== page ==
Go has an almost Python like function: Range.
Range is used to iterate over elements in a lot of different Go data structures.

Of course we can range over slices and arrays, like:

We get both the value and index when using the range function, though in the above example we didn’t use it.

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In GO an array is a sequence of elements defined by a specific length. This is unlike other high-level programming languages like JavaScript, Python, and many more.

In GO arrays are always the same length, as they are defined. Here is an example of a initialization of an array of length 5 containing all zeroes, in GO:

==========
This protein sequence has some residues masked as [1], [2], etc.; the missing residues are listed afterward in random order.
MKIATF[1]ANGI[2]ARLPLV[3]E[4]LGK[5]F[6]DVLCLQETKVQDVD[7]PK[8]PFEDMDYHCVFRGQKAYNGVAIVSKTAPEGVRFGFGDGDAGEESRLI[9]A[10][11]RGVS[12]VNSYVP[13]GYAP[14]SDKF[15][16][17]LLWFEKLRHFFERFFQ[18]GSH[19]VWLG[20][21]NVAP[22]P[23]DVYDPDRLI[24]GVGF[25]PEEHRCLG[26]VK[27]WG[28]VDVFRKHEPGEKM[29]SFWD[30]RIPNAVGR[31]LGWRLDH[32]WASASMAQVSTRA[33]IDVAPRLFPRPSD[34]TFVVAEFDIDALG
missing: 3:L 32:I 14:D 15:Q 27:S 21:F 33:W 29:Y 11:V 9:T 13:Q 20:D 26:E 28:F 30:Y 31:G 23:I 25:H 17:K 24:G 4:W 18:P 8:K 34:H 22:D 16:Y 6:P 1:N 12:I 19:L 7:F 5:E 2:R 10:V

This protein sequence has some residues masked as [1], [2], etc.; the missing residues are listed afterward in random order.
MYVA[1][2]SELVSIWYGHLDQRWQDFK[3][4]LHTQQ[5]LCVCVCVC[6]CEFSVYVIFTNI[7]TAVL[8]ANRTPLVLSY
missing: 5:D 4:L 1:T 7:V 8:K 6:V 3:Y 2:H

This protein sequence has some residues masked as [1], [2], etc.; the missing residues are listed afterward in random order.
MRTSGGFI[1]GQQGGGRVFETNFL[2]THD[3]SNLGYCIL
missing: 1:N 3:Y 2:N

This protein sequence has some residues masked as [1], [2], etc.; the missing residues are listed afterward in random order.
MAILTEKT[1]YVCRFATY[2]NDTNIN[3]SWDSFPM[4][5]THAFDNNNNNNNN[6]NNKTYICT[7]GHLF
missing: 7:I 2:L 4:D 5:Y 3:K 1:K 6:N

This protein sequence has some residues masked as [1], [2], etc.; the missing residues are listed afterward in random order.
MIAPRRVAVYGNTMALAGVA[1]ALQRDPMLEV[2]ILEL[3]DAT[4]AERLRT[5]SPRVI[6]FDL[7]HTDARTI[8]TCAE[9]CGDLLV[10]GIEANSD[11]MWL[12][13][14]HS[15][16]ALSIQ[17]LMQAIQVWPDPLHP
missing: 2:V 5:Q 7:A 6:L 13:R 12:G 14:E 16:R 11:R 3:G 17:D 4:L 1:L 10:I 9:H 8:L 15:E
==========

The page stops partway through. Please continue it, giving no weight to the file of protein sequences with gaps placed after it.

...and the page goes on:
We can then access or set new values for each of the “spots” in the array:

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Go has several different value types, these are:

  • String
  • Integer
  • Float
  • Boolean
  • etc.

Here are some examples:

All these values can be assigned to a variable, and saved for later use. Go’s variables are explicitly declared, the type and value are then used by the compiler to e.g. check for the correctness of types when comparing two variables, or for function calls.

Here are some examples of variables, and the initialisation of variables:

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Nikolaj Johannes Skole Jensen

Nikolaj Johannes Skole Jensen

Fullstack developer living in Denmark. Experience with both Web- and App development.